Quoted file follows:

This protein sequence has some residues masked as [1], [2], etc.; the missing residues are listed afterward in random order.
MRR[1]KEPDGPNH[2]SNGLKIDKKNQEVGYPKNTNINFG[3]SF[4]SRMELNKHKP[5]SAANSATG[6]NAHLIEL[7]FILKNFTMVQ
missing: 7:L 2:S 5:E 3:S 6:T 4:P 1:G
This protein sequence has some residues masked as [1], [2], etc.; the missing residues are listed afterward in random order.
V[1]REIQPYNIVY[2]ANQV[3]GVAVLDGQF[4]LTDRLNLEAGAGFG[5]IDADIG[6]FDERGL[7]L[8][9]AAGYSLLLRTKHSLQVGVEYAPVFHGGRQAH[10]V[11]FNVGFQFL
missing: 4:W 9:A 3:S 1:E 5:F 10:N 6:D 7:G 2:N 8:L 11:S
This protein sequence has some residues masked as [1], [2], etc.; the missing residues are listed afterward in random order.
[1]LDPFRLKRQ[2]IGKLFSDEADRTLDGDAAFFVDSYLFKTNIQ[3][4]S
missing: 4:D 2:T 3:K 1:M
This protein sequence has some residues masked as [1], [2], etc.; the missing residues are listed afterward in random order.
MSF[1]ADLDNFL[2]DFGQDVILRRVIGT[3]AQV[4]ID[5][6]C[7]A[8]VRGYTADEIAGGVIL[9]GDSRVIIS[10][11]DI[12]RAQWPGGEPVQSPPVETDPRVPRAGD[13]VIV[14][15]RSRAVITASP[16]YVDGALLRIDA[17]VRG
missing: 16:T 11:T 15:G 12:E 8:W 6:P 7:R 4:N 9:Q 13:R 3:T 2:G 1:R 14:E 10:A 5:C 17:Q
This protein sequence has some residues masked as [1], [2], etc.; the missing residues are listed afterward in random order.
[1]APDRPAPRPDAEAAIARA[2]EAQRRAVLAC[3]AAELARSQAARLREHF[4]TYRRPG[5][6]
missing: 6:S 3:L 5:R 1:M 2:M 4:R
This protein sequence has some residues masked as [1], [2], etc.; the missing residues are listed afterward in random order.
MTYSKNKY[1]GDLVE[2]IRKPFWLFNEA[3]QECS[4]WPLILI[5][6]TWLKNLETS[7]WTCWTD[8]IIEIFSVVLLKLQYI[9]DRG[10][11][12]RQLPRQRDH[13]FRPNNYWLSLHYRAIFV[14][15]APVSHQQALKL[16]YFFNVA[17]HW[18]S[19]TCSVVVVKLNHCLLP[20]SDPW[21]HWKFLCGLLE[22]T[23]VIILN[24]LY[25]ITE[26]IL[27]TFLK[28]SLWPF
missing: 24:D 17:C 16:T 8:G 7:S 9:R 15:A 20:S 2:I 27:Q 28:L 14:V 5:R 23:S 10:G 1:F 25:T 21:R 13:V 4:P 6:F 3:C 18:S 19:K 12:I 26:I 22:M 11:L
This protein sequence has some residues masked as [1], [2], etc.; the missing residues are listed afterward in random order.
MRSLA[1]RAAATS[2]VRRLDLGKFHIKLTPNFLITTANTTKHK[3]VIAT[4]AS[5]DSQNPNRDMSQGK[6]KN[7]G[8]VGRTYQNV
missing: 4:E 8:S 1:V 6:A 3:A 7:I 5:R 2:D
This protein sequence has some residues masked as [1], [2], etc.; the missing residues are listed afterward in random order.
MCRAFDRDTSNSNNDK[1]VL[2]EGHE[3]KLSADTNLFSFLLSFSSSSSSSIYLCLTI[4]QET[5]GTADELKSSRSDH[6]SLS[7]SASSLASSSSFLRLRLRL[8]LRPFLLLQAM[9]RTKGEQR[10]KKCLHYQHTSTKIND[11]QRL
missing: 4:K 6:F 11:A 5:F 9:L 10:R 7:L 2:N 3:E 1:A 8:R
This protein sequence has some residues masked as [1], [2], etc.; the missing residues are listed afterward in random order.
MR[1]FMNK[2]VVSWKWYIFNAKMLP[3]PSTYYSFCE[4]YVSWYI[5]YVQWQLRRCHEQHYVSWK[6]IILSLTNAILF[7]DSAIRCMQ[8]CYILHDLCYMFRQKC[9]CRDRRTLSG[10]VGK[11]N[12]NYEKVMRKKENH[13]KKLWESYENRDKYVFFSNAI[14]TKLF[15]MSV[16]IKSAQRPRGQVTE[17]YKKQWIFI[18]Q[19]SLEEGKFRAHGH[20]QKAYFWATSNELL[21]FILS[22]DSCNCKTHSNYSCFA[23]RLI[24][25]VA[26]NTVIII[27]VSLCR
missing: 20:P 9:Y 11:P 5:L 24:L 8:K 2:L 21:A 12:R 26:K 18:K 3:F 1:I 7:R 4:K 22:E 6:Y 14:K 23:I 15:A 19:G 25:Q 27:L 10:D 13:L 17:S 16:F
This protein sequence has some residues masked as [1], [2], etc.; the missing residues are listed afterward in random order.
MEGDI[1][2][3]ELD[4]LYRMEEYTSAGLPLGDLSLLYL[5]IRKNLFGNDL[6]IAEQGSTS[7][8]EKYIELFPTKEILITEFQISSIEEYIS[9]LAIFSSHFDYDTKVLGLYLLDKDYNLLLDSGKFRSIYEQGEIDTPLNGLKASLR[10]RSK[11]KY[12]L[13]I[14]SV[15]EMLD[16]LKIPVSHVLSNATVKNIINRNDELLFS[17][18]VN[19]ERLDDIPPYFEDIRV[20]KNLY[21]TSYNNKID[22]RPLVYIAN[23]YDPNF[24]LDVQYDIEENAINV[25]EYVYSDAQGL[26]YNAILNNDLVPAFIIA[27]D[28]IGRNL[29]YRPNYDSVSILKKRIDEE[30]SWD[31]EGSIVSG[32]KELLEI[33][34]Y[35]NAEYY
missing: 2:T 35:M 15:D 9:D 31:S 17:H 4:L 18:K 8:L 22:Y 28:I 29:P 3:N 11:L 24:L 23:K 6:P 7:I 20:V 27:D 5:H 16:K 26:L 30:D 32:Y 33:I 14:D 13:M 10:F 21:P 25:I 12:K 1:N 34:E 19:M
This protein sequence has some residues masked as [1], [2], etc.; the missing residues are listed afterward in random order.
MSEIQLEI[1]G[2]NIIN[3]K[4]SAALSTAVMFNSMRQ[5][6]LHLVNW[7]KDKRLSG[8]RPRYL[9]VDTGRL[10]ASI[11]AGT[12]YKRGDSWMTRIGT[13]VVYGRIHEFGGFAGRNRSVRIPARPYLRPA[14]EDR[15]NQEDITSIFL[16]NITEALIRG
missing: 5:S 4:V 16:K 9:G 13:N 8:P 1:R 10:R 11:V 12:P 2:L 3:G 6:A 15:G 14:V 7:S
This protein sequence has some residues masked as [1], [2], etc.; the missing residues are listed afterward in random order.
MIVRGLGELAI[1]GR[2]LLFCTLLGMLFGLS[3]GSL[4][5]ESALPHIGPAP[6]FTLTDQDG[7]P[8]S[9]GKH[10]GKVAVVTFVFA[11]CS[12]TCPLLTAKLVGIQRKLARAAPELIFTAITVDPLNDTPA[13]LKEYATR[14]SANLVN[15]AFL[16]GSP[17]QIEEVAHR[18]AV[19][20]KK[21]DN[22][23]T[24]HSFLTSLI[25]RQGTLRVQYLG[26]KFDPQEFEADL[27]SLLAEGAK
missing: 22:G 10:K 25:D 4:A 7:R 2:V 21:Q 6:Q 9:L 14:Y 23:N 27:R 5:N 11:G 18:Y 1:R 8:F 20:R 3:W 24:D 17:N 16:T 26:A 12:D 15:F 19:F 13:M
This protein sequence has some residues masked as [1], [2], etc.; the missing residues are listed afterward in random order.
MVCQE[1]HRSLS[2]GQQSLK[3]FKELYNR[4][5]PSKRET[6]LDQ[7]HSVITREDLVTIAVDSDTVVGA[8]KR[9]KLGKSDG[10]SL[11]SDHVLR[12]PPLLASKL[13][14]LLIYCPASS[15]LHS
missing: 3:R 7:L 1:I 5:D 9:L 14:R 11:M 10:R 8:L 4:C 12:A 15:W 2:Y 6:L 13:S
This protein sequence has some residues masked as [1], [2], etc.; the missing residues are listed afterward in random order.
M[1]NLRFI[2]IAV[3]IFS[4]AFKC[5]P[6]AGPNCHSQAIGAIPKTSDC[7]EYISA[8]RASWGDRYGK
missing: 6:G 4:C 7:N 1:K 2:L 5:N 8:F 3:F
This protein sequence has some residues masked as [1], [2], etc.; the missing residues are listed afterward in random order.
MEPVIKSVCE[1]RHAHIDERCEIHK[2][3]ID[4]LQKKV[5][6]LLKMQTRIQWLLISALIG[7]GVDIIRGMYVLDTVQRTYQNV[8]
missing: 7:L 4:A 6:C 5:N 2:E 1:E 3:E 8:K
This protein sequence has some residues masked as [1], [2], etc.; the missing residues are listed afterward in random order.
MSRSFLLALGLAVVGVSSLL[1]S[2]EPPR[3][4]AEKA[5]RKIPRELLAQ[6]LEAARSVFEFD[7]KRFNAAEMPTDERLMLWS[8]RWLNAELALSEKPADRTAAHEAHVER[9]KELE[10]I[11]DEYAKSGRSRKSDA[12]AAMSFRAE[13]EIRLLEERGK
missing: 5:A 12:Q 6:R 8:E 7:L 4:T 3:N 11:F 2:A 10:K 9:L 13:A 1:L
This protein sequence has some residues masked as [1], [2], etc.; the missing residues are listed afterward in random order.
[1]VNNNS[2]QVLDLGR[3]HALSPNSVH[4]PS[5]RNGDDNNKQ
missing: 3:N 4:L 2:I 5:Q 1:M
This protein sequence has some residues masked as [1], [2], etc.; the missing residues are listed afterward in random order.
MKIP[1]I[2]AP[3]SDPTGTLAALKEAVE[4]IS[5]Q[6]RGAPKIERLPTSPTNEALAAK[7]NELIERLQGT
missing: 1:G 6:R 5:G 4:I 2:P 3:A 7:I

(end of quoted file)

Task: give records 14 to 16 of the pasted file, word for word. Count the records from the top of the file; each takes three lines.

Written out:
This protein sequence has some residues masked as [1], [2], etc.; the missing residues are listed afterward in random order.
M[1]NLRFI[2]IAV[3]IFS[4]AFKC[5]P[6]AGPNCHSQAIGAIPKTSDC[7]EYISA[8]RASWGDRYGK
missing: 6:G 4:C 7:N 1:K 2:L 5:N 8:F 3:F
This protein sequence has some residues masked as [1], [2], etc.; the missing residues are listed afterward in random order.
MEPVIKSVCE[1]RHAHIDERCEIHK[2][3]ID[4]LQKKV[5][6]LLKMQTRIQWLLISALIG[7]GVDIIRGMYVLDTVQRTYQNV[8]
missing: 7:L 4:A 6:C 5:N 2:E 1:E 3:E 8:K
This protein sequence has some residues masked as [1], [2], etc.; the missing residues are listed afterward in random order.
MSRSFLLALGLAVVGVSSLL[1]S[2]EPPR[3][4]AEKA[5]RKIPRELLAQ[6]LEAARSVFEFD[7]KRFNAAEMPTDERLMLWS[8]RWLNAELALSEKPADRTAAHEAHVER[9]KELE[10]I[11]DEYAKSGRSRKSDA[12]AAMSFRAE[13]EIRLLEERGK
missing: 5:A 12:Q 6:R 8:E 7:L 4:T 3:N 11:F 2:A 10:K 9:L 13:A 1:L